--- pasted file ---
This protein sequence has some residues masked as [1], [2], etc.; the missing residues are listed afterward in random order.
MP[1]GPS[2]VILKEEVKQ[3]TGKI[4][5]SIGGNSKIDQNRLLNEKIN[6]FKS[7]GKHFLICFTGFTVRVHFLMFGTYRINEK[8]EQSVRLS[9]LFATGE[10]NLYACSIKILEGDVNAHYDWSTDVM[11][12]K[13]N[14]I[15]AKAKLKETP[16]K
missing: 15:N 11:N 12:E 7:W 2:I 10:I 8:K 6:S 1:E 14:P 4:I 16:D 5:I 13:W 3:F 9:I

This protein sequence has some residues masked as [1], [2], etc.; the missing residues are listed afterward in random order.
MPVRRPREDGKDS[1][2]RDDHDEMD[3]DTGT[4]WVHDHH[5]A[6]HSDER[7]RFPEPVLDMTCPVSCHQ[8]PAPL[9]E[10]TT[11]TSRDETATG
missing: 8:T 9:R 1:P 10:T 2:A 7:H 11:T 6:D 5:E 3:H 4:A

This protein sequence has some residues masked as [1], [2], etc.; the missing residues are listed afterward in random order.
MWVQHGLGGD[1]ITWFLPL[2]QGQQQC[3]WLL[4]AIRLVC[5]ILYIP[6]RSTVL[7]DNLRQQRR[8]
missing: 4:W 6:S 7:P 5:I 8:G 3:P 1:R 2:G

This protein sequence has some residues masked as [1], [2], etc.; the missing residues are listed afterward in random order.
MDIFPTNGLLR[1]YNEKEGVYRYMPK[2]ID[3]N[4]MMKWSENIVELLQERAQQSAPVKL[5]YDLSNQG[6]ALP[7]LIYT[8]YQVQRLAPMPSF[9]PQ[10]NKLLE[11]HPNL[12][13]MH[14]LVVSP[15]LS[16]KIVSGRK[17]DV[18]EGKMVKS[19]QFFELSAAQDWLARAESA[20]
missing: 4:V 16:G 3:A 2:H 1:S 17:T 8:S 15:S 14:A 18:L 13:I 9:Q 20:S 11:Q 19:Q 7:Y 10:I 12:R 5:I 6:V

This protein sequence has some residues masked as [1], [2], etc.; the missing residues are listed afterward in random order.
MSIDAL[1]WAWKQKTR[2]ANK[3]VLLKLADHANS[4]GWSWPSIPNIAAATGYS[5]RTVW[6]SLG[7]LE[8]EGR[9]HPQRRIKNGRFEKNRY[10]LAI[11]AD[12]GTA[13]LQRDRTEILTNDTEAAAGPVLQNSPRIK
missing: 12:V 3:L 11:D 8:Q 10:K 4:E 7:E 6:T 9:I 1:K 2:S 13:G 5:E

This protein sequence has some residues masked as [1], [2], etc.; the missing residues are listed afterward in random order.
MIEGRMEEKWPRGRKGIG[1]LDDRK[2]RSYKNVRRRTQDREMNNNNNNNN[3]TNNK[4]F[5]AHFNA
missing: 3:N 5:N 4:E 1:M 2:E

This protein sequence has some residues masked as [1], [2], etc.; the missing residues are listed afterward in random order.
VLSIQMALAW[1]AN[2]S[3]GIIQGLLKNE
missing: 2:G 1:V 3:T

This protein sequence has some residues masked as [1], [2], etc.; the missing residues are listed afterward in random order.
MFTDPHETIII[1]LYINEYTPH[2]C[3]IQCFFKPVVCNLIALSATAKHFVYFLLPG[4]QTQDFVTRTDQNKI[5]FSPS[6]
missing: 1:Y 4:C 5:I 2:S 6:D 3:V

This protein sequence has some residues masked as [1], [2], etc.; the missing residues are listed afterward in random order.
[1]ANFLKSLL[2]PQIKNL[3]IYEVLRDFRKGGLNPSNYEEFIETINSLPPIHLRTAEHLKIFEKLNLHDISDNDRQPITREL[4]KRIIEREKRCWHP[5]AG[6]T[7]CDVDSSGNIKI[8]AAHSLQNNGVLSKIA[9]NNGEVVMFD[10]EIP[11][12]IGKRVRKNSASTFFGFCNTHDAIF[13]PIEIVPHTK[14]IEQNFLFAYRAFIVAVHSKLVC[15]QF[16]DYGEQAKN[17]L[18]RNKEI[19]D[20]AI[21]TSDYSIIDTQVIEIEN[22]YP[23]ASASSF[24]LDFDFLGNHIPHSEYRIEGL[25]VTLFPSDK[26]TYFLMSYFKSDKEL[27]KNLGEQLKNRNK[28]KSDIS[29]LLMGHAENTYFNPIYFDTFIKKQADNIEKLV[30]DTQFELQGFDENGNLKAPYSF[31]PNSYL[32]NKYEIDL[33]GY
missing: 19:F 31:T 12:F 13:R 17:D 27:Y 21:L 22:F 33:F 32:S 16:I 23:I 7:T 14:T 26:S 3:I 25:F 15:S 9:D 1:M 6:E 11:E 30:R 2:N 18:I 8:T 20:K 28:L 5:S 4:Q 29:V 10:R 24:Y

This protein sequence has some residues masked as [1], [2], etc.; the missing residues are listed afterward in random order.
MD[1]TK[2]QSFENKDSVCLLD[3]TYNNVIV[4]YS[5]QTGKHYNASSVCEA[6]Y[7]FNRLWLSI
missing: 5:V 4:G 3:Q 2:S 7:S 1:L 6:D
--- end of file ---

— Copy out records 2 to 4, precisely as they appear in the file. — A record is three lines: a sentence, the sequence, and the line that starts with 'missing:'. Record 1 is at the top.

This protein sequence has some residues masked as [1], [2], etc.; the missing residues are listed afterward in random order.
MPVRRPREDGKDS[1][2]RDDHDEMD[3]DTGT[4]WVHDHH[5]A[6]HSDER[7]RFPEPVLDMTCPVSCHQ[8]PAPL[9]E[10]TT[11]TSRDETATG
missing: 8:T 9:R 1:P 10:T 2:A 7:H 11:T 6:D 5:E 3:H 4:A

This protein sequence has some residues masked as [1], [2], etc.; the missing residues are listed afterward in random order.
MWVQHGLGGD[1]ITWFLPL[2]QGQQQC[3]WLL[4]AIRLVC[5]ILYIP[6]RSTVL[7]DNLRQQRR[8]
missing: 4:W 6:S 7:P 5:I 8:G 3:P 1:R 2:G

This protein sequence has some residues masked as [1], [2], etc.; the missing residues are listed afterward in random order.
MDIFPTNGLLR[1]YNEKEGVYRYMPK[2]ID[3]N[4]MMKWSENIVELLQERAQQSAPVKL[5]YDLSNQG[6]ALP[7]LIYT[8]YQVQRLAPMPSF[9]PQ[10]NKLLE[11]HPNL[12][13]MH[14]LVVSP[15]LS[16]KIVSGRK[17]DV[18]EGKMVKS[19]QFFELSAAQDWLARAESA[20]
missing: 4:V 16:G 3:A 2:H 1:S 17:T 8:S 15:S 14:A 18:L 13:I 9:Q 20:S 11:Q 19:Q 7:Y 10:I 12:R 5:I 6:V